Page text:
February 2018
February 2018

If you are struck by the number of screens, remotes, gaming controls, charging stations and cords that have become fixtures in your home, you are not alone. The typical American family is well connected and owns a variety of electronic devices. According to the PEW Research Institute, 95 percent of U.S. families have a cell phone and 77 percent of Americans own a smartphone. Nearly 80 percent of adults own a laptop or desktop computer, while approximately half own tablets.

Consumer electronics coupled with the growing array of smart home appliances and technology have slowly but steadily changed our homes and lifestyles. The increased reliance on our many devices has new implications for home energy use and efficiency.

Using smart technology to manage energy savings

How can we save energy when we are using more electronic devices than ever before? The answer may lie with some of those same electronic devices that have become indispensable to modern living. In many cases, energy savings is a touchscreen away as more apps enable you to monitor energy use.

From the convenience of your mobile device, smart technologies can maximize your ability to manage electricity use across several platforms––controlling your thermostat, appliances, water heater, home electronics and other devices. One of the easiest ways to make an impact on energy efficiency is a smart thermostat. Most models allow you to use your mobile device to view and edit your thermostat schedule and monitor how much energy is used and make adjustments accordingly. For example, program your thermostat for weekday and weekend schedules so you are not wasting energy when no one is home. Check and adjust the program periodically to keep pace with changes in household routines.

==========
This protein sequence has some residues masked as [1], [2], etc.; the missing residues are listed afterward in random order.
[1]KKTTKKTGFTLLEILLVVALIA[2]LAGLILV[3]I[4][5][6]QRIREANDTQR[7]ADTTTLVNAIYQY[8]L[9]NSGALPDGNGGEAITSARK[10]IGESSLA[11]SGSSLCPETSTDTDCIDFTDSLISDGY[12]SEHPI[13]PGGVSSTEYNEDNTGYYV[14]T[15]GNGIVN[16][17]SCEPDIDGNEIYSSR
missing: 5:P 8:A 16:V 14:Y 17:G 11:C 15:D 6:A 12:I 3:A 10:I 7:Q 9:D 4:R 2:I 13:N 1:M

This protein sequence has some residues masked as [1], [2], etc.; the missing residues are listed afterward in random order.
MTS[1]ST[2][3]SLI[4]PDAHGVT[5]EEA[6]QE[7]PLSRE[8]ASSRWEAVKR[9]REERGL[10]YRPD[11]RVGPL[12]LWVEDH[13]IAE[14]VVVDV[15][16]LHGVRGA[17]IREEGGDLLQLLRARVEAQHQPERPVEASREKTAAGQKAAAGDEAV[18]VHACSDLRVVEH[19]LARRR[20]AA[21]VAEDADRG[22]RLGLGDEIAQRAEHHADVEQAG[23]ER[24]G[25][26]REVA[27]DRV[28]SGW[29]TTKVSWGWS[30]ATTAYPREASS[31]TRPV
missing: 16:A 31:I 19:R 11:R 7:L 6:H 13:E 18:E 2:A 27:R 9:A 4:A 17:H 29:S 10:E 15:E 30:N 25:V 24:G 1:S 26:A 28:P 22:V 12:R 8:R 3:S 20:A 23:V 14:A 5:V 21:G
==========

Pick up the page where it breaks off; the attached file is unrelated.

You can also ensure efficiency by purchasing ENERGY STAR-certified appliances. Many new appliances include smart-technology features such as refrigerators that can tell you when maintenance is required or when a door has been left open. New washers, dryers, and dishwashers allow you to program when you want the load to start. This means you can program your task for off-peak energy hours.

“Old school” energy savings for new devices

Of course, there are the time-tested “old school” methods of energy efficiency that can be applied to the myriad of household electronic devices and screens. Computers, printers, phones and gaming consoles are notorious “vampire power” users; meaning they drain energy (and money) when not in use. If items can be turned off without disrupting your lifestyle, consider plugging them into a power strip that can be turned on and off or placed on a timer.

Regardless of your level of technical expertise with electronic devices, Union Power Cooperative can provide guidance on energy savings based on your account information, energy use, local weather patterns and additional factors unique to your community. Visit our Energy Center at union-power.com to learn about additional ways you can save, like our Energy Saving Calculators

Find ways to save

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